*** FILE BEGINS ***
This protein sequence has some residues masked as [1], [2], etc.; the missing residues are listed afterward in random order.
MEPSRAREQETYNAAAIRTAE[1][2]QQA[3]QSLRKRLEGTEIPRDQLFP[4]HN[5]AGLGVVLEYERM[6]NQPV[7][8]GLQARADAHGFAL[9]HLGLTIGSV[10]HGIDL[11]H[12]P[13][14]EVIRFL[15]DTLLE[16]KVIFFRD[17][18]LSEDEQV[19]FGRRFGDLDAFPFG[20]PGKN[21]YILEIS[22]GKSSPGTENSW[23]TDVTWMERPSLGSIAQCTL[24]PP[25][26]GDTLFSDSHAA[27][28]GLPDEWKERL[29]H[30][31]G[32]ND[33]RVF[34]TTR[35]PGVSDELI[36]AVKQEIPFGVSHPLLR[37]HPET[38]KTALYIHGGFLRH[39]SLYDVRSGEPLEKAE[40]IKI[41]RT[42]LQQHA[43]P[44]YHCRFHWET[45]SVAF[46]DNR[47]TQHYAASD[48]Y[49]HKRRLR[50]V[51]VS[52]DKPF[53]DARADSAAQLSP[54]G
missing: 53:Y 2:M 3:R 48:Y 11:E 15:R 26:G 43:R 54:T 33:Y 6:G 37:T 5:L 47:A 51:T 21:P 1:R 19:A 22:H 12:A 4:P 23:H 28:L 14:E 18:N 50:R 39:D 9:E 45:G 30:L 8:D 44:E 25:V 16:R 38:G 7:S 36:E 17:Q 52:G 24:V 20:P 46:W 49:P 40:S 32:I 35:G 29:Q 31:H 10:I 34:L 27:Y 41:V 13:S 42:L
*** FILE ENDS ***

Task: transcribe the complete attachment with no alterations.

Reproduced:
This protein sequence has some residues masked as [1], [2], etc.; the missing residues are listed afterward in random order.
MEPSRAREQETYNAAAIRTAE[1][2]QQA[3]QSLRKRLEGTEIPRDQLFP[4]HN[5]AGLGVVLEYERM[6]NQPV[7][8]GLQARADAHGFAL[9]HLGLTIGSV[10]HGIDL[11]H[12]P[13][14]EVIRFL[15]DTLLE[16]KVIFFRD[17][18]LSEDEQV[19]FGRRFGDLDAFPFG[20]PGKN[21]YILEIS[22]GKSSPGTENSW[23]TDVTWMERPSLGSIAQCTL[24]PP[25][26]GDTLFSDSHAA[27][28]GLPDEWKERL[29]H[30][31]G[32]ND[33]RVF[34]TTR[35]PGVSDELI[36]AVKQEIPFGVSHPLLR[37]HPET[38]KTALYIHGGFLRH[39]SLYDVRSGEPLEKAE[40]IKI[41]RT[42]LQQHA[43]P[44]YHCRFHWET[45]SVAF[46]DNR[47]TQHYAASD[48]Y[49]HKRRLR[50]V[51]VS[52]DKPF[53]DARADSAAQLSP[54]G
missing: 53:Y 2:M 3:R 48:Y 11:E 15:R 26:G 43:R 54:T 33:Y 6:G 37:T 5:L 47:A 51:T 21:P 1:R 19:A 22:H 12:A 4:P 23:H 28:L 14:E 18:N 50:R 39:D 9:E 45:G 30:L 8:D 44:E 25:V 16:R 38:G 7:S 36:E 17:Q 52:G 24:V 20:P 46:W 49:P 40:S 32:I 35:G 29:Q 31:H 10:I 34:L 27:Y 41:V 13:S 42:L